Computational Studies of Functional Dynamics of the ClpB Disaggregase Nanomachine

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Akil Fletcher
George Stan


By Akil Fletcher, Chemistry

Advisor: George Stan

Presentation ID: 226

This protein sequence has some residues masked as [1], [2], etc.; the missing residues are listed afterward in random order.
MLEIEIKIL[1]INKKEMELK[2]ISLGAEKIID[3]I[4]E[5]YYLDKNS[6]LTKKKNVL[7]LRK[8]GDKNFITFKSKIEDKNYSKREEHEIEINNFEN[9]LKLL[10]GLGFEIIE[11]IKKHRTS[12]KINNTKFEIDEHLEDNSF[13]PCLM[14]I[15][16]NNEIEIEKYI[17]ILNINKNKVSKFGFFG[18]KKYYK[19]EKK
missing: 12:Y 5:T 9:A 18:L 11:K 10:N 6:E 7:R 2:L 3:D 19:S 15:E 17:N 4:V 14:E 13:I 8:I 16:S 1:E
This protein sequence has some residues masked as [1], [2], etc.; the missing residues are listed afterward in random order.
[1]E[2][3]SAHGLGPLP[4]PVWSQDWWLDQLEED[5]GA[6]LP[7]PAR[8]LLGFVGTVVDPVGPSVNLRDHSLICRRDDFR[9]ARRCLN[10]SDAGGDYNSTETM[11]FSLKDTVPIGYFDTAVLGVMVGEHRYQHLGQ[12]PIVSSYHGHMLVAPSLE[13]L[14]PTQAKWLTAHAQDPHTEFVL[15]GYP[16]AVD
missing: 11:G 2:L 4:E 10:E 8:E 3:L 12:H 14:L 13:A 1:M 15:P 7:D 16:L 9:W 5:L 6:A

Abstract: Protein aggregation is an event whereby a protein folds into nonfunctional cellular aggregates that leaves the cellular environment disrupted and causes diseases. Protein quality control ensures cell viability against such deleterious pathways through protein degradation, disaggregation, or folding assistance mediated by chaperones and proteases. Nanomachines in the AAA+ (ATPases Associated with diverse cellular Activities) superfamily actively participate in protein remodeling by performing degradation or disaggregation. ClpB (Caseinolytic Peptidase B) is a powerful AAA+ motor protein that converts chemical energy to mechanical energy by ATP hydrolysis to perform large conformational changes. Coarse-grained (CG) models are widely used to study the long-timescale dynamics of proteins involving folding and conformational changes. Coarse graining makes the energy landscape smoother and thereby provides more sampling through the conformational space. We performed coarse-grained molecular dynamics simulations using the SMOG2 all-atom structure-based model to elucidate the functional dynamics of ClpB. During the model optimization, we matched the native fluctuation of the CG model with previously obtained fully solvated all-atom simulations. In our study, we used smFRET (single-molecule Fluorescence Resonance Energy Transfer)-derived distance restraints to probe the dynamics within individual ClpB subunits. The calculated FRET efficiencies are in close agreement with the experimentally obtained FRET efficiencies. 

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